One of my favorite things about this book is that it doesn't focus only on the usual subjects of fashion, food and seduction but ventures beyond to the issues of actually living in the city, meeting new people, growing to love the villages and towns beyond Paris, learning to appreciate all the different layers of society in one's quartier and getting things done despite the many rules and regulations that come with living in a coveted zip code. When I finished it I felt like I've actually seen some of the reality beyond what tourists usually see, or what the other two authors either didn't experience or didn't choose to share with their readers. It's a nice to have a differet view even though Ms. Turnbull writes about Paris and France in the 1990s and things may have changed, although I am confident that whatever changes took place they didn't radically alter Paris, France or the French.
This is a partial autobiography of Sarah Turnbull, an Australian journalist. While on vacation in Bucharest, Sarah meets a young Frenchman who invites her to visit him for a week in Paris. Truly enlightening about how the French treat each other and their cultural differences from Americans (and Australians).
This is a wonderful book if you love to armchair travel like myself! "For anyone who has ever traveled in Europe, enjoyed a holiday romance, dreamed of living in Paris or taken off on an adventure far from home, this is the book for you. Part travelogue, part love story, it documents the experience of an Australian journalist who moves to Paris, tries to adapt to live there, but fails miserably at times, and of the seismic impact this has on her romance with a Frenchman to whom she's now married. Highly entertaining." The Australian Women's Weekly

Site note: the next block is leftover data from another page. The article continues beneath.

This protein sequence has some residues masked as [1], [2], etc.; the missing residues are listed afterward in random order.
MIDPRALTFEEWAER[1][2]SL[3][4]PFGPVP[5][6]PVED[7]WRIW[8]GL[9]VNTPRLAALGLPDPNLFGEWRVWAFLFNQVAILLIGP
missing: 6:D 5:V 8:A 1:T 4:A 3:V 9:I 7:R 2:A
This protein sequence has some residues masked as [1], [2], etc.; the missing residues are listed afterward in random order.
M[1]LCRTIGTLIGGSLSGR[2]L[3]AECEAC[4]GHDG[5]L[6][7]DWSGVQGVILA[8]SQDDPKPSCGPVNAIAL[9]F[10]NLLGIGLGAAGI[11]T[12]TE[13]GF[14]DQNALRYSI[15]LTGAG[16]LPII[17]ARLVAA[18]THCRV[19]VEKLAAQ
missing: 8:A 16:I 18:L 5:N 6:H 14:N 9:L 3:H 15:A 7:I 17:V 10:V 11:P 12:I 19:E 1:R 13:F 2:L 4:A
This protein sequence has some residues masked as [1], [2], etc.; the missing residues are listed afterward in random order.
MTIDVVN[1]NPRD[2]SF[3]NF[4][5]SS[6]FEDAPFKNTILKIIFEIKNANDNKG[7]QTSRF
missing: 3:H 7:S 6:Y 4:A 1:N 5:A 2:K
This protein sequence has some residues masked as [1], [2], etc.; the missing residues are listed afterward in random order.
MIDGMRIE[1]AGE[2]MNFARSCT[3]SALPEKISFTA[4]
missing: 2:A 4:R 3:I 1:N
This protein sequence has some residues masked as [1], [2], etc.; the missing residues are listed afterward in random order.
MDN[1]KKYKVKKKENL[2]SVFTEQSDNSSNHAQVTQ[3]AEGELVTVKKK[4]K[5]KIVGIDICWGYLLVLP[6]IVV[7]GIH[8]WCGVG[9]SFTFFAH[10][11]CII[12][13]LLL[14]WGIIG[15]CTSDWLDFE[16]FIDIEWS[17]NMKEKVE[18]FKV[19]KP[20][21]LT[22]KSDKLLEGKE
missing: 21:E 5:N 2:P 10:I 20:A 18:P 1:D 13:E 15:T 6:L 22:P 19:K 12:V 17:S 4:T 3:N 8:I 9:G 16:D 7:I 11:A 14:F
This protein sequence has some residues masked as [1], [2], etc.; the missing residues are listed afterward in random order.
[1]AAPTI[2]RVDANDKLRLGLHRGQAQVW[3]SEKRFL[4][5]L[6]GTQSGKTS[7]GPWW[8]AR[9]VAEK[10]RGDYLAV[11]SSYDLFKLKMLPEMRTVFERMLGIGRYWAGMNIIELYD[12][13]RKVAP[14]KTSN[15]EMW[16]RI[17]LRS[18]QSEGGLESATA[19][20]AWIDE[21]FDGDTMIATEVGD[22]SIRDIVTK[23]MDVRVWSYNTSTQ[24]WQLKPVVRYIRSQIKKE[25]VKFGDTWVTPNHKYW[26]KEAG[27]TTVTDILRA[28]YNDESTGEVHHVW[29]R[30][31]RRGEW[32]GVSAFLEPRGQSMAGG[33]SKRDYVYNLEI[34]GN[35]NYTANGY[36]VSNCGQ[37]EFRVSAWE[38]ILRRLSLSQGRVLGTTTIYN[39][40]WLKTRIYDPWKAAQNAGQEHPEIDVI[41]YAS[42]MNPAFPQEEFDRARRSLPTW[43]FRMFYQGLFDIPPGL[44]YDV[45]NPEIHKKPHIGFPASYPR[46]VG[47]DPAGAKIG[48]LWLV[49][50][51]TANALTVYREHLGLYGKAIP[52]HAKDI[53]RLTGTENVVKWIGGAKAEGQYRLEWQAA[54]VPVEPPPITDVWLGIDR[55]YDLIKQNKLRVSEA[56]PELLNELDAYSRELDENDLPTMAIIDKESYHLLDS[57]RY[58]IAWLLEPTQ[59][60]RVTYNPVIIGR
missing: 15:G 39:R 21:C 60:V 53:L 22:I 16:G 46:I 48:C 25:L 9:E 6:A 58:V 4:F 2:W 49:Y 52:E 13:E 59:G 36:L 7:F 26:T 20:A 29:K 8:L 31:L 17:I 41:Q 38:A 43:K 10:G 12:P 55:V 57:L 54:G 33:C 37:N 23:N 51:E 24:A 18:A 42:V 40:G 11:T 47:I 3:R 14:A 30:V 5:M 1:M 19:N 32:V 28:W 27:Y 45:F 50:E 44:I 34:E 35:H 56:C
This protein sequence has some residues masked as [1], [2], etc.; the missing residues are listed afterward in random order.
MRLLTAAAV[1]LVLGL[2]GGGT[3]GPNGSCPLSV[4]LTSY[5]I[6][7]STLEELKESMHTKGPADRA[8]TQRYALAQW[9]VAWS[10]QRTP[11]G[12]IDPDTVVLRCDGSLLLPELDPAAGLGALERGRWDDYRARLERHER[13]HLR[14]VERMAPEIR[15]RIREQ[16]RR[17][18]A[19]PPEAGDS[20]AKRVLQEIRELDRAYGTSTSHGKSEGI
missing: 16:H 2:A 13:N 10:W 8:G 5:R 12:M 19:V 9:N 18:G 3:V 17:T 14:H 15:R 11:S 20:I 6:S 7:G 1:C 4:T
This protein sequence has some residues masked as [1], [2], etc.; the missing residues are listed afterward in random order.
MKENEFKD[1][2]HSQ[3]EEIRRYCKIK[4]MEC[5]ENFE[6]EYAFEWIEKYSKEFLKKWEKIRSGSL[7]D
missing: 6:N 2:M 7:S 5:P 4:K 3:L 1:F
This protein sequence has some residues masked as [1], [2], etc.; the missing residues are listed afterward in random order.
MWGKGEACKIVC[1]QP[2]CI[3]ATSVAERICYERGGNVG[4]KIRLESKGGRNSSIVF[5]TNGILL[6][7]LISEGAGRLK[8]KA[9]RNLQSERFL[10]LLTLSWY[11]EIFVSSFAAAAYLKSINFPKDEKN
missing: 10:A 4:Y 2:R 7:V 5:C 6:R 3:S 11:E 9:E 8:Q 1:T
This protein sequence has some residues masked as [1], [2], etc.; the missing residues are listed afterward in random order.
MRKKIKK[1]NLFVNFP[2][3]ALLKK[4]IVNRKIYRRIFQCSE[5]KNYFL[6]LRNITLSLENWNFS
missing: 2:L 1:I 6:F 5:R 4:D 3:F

The author falls for a French man, moves in with him in Paris, and tries to fit in. It's difficult----she's Australian! The culture clash is funny and entertaining. Looking forward to her next adventure, coming out this fall.
Finally, I understand the French a little, no ALOT better!!!
And French women......the poor things......too much seduction at the expense of too little trust. Fun for the men but not so for the women.
And to be a dog in Paris!!! Heavenly!! I was also impressed that they ALL know how to "touch" dance. (No explanation if they are born that way.)
Still, I would choose to stay my happy, sloppy, laugh-out-loud American self.
If you liked "A Year In Provence" you''ll love this book.Sarah takes a chance at life with a man she meets and falls in love with. She moves to Paris to be with him. You'll learn about culture clashes and navigating life in a foreign country---and it's funny too!
A memoir of an Australian woman who moves to Paris on a whim and ends up marrying a Frenchman. It describes the travails of being a foreigner in France, particularly in Paris, where fitting in is all that matters and nearly impossible.
A journalist in her late twenties meets a Frenchman in Romania and is invited to visit him for two weeks in Paris. Her French and his English both leave much to be desired and it is painful to try to live in a French society that generally makes her feel invisible, but eventually the charm of Frederic, Paris, and France itself win out and she settles down there happily. On the way are some very interesting insights about the French and some very funny gaffes that were not funny to the author at the time.